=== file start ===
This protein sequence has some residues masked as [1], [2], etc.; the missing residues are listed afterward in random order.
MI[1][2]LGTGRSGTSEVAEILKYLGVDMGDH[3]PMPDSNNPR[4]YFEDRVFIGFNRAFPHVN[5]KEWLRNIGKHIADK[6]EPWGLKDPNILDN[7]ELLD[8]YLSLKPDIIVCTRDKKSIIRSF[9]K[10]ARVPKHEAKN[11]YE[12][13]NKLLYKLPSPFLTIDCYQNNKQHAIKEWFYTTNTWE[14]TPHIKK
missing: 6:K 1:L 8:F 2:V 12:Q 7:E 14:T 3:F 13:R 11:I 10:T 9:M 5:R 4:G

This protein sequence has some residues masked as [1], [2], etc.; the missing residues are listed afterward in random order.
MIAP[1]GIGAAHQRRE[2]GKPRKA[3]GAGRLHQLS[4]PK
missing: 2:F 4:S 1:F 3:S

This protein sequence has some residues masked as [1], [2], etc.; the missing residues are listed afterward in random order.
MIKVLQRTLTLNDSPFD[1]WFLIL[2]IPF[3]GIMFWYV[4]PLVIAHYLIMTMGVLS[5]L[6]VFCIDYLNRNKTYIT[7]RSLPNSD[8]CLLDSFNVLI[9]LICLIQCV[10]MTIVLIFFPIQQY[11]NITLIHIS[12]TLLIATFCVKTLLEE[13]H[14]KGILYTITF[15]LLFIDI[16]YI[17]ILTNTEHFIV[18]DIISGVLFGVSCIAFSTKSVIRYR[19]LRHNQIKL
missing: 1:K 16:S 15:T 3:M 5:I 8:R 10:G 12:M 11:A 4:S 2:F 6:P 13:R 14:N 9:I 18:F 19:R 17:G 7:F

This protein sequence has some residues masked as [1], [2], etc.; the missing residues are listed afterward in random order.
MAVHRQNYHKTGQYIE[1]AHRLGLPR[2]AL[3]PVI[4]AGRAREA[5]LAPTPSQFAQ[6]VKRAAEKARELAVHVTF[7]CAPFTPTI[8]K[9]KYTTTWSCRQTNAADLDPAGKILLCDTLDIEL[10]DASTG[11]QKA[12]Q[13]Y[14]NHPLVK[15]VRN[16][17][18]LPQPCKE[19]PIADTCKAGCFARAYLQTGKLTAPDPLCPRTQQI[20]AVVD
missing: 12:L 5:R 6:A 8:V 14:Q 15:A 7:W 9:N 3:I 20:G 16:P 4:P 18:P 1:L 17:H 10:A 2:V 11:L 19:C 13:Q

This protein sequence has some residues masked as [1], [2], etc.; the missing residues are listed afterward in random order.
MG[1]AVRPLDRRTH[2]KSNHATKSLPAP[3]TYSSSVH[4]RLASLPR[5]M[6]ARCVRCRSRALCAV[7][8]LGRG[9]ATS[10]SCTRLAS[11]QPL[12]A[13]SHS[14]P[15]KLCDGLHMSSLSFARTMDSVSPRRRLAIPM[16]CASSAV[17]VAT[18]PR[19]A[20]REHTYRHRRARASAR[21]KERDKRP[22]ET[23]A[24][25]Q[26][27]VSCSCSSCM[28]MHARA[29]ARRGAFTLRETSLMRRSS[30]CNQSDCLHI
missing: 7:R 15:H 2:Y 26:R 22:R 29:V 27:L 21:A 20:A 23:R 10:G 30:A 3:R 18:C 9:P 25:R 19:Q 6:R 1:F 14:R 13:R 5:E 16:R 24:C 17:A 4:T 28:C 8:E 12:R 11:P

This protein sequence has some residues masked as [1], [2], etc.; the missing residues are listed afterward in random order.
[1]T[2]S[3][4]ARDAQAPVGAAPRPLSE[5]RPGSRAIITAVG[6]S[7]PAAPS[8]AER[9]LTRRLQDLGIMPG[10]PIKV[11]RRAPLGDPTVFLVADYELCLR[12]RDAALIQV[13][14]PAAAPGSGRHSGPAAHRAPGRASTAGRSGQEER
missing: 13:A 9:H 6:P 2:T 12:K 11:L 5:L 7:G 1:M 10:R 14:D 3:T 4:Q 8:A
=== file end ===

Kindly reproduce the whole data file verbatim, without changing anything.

This protein sequence has some residues masked as [1], [2], etc.; the missing residues are listed afterward in random order.
MI[1][2]LGTGRSGTSEVAEILKYLGVDMGDH[3]PMPDSNNPR[4]YFEDRVFIGFNRAFPHVN[5]KEWLRNIGKHIADK[6]EPWGLKDPNILDN[7]ELLD[8]YLSLKPDIIVCTRDKKSIIRSF[9]K[10]ARVPKHEAKN[11]YE[12][13]NKLLYKLPSPFLTIDCYQNNKQHAIKEWFYTTNTWE[14]TPHIKK
missing: 6:K 1:L 8:F 2:V 12:Q 7:E 14:T 3:F 13:R 11:I 10:T 9:M 5:R 4:G

This protein sequence has some residues masked as [1], [2], etc.; the missing residues are listed afterward in random order.
MIAP[1]GIGAAHQRRE[2]GKPRKA[3]GAGRLHQLS[4]PK
missing: 2:F 4:S 1:F 3:S

This protein sequence has some residues masked as [1], [2], etc.; the missing residues are listed afterward in random order.
MIKVLQRTLTLNDSPFD[1]WFLIL[2]IPF[3]GIMFWYV[4]PLVIAHYLIMTMGVLS[5]L[6]VFCIDYLNRNKTYIT[7]RSLPNSD[8]CLLDSFNVLI[9]LICLIQCV[10]MTIVLIFFPIQQY[11]NITLIHIS[12]TLLIATFCVKTLLEE[13]H[14]KGILYTITF[15]LLFIDI[16]YI[17]ILTNTEHFIV[18]DIISGVLFGVSCIAFSTKSVIRYR[19]LRHNQIKL
missing: 1:K 16:S 15:T 3:M 5:I 8:R 10:G 12:M 11:A 4:S 2:F 6:P 13:R 14:N 9:I 18:F 19:R 17:G 7:F

This protein sequence has some residues masked as [1], [2], etc.; the missing residues are listed afterward in random order.
MAVHRQNYHKTGQYIE[1]AHRLGLPR[2]AL[3]PVI[4]AGRAREA[5]LAPTPSQFAQ[6]VKRAAEKARELAVHVTF[7]CAPFTPTI[8]K[9]KYTTTWSCRQTNAADLDPAGKILLCDTLDIEL[10]DASTG[11]QKA[12]Q[13]Y[14]NHPLVK[15]VRN[16][17][18]LPQPCKE[19]PIADTCKAGCFARAYLQTGKLTAPDPLCPRTQQI[20]AVVD
missing: 12:L 5:R 6:A 8:V 14:Q 15:A 7:W 9:N 3:I 20:G 16:P 4:P 18:P 1:L 17:H 10:A 2:V 11:L 19:C 13:Q

This protein sequence has some residues masked as [1], [2], etc.; the missing residues are listed afterward in random order.
MG[1]AVRPLDRRTH[2]KSNHATKSLPAP[3]TYSSSVH[4]RLASLPR[5]M[6]ARCVRCRSRALCAV[7][8]LGRG[9]ATS[10]SCTRLAS[11]QPL[12]A[13]SHS[14]P[15]KLCDGLHMSSLSFARTMDSVSPRRRLAIPM[16]CASSAV[17]VAT[18]PR[19]A[20]REHTYRHRRARASAR[21]KERDKRP[22]ET[23]A[24][25]Q[26][27]VSCSCSSCM[28]MHARA[29]ARRGAFTLRETSLMRRSS[30]CNQSDCLHI
missing: 7:R 15:H 2:Y 26:R 22:R 29:V 27:L 21:A 20:A 23:R 10:G 30:A 3:R 18:C 9:P 25:R 19:Q 6:R 1:F 14:R 13:R 5:E 16:R 24:C 17:A 4:T 28:C 8:E 12:R 11:P

This protein sequence has some residues masked as [1], [2], etc.; the missing residues are listed afterward in random order.
[1]T[2]S[3][4]ARDAQAPVGAAPRPLSE[5]RPGSRAIITAVG[6]S[7]PAAPS[8]AER[9]LTRRLQDLGIMPG[10]PIKV[11]RRAPLGDPTVFLVADYELCLR[12]RDAALIQV[13][14]PAAAPGSGRHSGPAAHRAPGRASTAGRSGQEER
missing: 13:A 9:H 6:P 2:T 12:K 11:L 5:L 7:G 1:M 10:R 14:D 3:T 4:Q 8:A